In general it takes about 2 to 4.5 barrels of water, most of which is withdrawn from the Athabasca River, to produce one barrel of oil. While the amount of water consumed per barrel of oil produced has been declining, a 2006 Government of Alberta report warned that there simply may not be enough available water to meet the needs of all planned oil sands projects while maintaining adequate stream flows. The Impact on Greenhouse Gases and Climate Change
Alberta is responsible for one-third of Canada’s Greenhouse Gas Emissions (GHGs). Specifically, the oil sands are Canada’s largest-growing source of GHGs, and these emissions are expected to increase substantially in the future. The Impact of Oil Sands Development on the Northern Alberta Ecosystem Oil sands development causes large-scale spatial disturbances to Alberta’s northern boreal forest. According to critics, the cumulative effects of deforestation, habitat fragmentation, and species loss caused by exploration, open pit mines, in-situ developments, urban development, forestry, and road clearing in the region are not being effectively managed or even considered. Social Issues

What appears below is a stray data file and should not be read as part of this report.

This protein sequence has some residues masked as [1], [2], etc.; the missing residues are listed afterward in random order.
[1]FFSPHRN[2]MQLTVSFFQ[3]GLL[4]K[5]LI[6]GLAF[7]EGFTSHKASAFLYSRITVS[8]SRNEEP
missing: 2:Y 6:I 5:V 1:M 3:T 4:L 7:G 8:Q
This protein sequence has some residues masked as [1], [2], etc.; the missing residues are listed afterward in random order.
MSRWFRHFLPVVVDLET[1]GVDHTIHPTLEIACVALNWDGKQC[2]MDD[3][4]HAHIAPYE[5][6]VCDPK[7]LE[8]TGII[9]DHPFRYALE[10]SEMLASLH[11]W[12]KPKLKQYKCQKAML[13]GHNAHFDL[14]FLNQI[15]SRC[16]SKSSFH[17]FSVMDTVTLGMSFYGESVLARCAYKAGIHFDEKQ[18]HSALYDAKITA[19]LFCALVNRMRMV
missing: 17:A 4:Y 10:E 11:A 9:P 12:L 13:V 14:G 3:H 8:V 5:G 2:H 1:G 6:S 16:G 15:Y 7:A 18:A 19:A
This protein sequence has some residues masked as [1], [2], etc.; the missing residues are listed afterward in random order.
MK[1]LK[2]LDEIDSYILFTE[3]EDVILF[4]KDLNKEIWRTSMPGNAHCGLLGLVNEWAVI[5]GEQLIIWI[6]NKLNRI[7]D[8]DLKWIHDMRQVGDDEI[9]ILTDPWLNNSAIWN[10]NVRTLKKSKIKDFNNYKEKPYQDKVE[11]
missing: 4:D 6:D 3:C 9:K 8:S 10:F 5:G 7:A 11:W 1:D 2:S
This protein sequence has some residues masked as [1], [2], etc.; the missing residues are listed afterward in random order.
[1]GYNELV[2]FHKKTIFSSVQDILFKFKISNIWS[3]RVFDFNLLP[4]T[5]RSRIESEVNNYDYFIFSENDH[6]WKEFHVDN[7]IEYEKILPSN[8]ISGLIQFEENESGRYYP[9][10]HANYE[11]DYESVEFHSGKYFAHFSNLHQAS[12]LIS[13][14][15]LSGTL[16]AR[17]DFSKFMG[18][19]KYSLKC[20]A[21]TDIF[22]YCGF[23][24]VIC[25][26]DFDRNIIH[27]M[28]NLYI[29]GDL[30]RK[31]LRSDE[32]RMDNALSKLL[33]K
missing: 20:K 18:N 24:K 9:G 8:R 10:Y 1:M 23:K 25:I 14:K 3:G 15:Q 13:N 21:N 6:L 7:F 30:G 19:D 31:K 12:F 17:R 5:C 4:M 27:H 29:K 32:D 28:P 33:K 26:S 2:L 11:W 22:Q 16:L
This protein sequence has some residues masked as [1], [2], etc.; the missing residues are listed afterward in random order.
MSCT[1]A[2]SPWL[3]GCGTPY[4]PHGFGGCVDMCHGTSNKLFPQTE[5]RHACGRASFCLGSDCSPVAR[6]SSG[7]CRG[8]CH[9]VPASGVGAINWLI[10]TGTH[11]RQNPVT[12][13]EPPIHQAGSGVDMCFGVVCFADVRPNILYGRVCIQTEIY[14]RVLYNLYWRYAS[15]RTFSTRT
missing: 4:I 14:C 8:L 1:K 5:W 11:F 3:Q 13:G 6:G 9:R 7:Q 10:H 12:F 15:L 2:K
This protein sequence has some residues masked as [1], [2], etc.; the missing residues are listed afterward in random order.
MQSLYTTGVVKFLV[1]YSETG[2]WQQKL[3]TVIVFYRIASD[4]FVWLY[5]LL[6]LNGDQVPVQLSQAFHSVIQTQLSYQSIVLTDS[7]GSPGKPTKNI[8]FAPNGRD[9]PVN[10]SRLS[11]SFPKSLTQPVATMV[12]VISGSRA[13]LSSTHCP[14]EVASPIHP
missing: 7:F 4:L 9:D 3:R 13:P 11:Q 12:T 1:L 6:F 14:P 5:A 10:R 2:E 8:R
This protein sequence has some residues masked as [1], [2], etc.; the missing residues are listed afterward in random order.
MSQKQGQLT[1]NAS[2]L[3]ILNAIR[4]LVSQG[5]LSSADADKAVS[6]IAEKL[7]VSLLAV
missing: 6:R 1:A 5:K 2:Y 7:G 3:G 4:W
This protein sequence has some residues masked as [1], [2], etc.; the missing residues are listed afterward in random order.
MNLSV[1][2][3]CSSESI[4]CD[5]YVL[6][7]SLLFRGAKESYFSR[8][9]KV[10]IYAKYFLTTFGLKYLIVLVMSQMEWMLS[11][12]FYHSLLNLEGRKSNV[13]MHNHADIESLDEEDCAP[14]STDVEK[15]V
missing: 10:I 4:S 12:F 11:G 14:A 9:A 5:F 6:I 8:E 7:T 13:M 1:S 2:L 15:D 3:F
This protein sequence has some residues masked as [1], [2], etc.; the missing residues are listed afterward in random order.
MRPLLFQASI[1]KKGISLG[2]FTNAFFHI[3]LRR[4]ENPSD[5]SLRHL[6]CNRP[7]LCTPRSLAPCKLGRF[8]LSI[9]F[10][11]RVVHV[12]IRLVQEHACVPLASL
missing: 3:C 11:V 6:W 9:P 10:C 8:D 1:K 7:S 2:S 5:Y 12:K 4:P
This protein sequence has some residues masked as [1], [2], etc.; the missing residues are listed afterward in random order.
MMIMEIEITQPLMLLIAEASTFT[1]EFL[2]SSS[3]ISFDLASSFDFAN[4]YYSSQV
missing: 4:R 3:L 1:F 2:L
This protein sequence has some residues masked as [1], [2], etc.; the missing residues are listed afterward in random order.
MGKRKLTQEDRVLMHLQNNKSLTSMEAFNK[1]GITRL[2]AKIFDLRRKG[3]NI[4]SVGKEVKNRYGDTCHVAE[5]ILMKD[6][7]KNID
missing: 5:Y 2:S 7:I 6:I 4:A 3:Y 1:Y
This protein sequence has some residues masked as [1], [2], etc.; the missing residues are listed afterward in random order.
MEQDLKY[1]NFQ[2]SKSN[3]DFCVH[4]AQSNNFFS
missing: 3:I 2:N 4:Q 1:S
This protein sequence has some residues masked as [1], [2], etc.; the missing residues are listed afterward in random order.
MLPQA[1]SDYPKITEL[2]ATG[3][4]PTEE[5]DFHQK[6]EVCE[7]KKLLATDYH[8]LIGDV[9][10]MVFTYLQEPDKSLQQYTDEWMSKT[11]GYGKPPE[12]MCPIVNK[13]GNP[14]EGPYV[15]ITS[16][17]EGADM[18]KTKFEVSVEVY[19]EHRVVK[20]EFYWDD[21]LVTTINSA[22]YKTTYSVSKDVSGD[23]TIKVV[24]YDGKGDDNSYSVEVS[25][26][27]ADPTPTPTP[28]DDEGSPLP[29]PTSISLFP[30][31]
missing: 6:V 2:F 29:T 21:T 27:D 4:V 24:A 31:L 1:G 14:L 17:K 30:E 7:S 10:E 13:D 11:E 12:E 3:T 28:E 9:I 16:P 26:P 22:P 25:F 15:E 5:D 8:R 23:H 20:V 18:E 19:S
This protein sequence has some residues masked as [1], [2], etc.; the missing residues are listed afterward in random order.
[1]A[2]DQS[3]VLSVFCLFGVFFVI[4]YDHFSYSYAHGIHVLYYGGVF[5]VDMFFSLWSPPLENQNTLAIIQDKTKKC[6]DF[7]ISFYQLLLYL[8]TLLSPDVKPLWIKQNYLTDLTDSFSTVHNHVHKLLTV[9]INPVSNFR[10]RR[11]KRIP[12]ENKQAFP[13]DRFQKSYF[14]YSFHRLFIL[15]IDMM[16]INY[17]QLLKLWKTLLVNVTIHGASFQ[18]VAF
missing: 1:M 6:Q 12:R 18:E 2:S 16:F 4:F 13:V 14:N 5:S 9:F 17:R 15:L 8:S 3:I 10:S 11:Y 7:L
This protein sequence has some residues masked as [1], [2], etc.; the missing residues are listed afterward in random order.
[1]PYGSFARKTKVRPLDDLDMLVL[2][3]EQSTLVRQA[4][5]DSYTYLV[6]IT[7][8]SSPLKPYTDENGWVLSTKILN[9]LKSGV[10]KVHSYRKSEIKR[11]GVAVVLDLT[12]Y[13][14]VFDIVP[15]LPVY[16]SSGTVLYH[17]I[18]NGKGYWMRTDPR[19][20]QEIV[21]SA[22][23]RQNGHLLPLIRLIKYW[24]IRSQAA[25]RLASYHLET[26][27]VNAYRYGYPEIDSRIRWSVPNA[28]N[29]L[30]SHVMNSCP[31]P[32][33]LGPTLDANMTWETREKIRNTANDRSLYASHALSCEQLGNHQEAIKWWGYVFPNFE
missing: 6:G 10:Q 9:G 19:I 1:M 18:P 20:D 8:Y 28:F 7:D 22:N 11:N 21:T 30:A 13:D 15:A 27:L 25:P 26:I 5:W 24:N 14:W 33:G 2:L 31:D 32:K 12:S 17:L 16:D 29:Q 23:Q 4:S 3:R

The Impact on Social Services in Alberta
Housing costs are rising, such that many newcomers cannot find adequate housing. The region’s physical infrastructure are severely overtaxed, with communities reporting massive infrastructure deficits. Social services, including health care, crime prevention and education, are inadequate and unable to meet the demands of population pressures. Economic Issues
The Impact on the Alberta Economy
In general, the level of investment and growth in the oil sands has hurt the province’s conventional oil and gas industry. Rising real estate costs and general inflation have hurt sectors such as agriculture and manufacturing particularly hard. Consequently, today there is a growing income split between those Albertans who are employed in the oil sands and...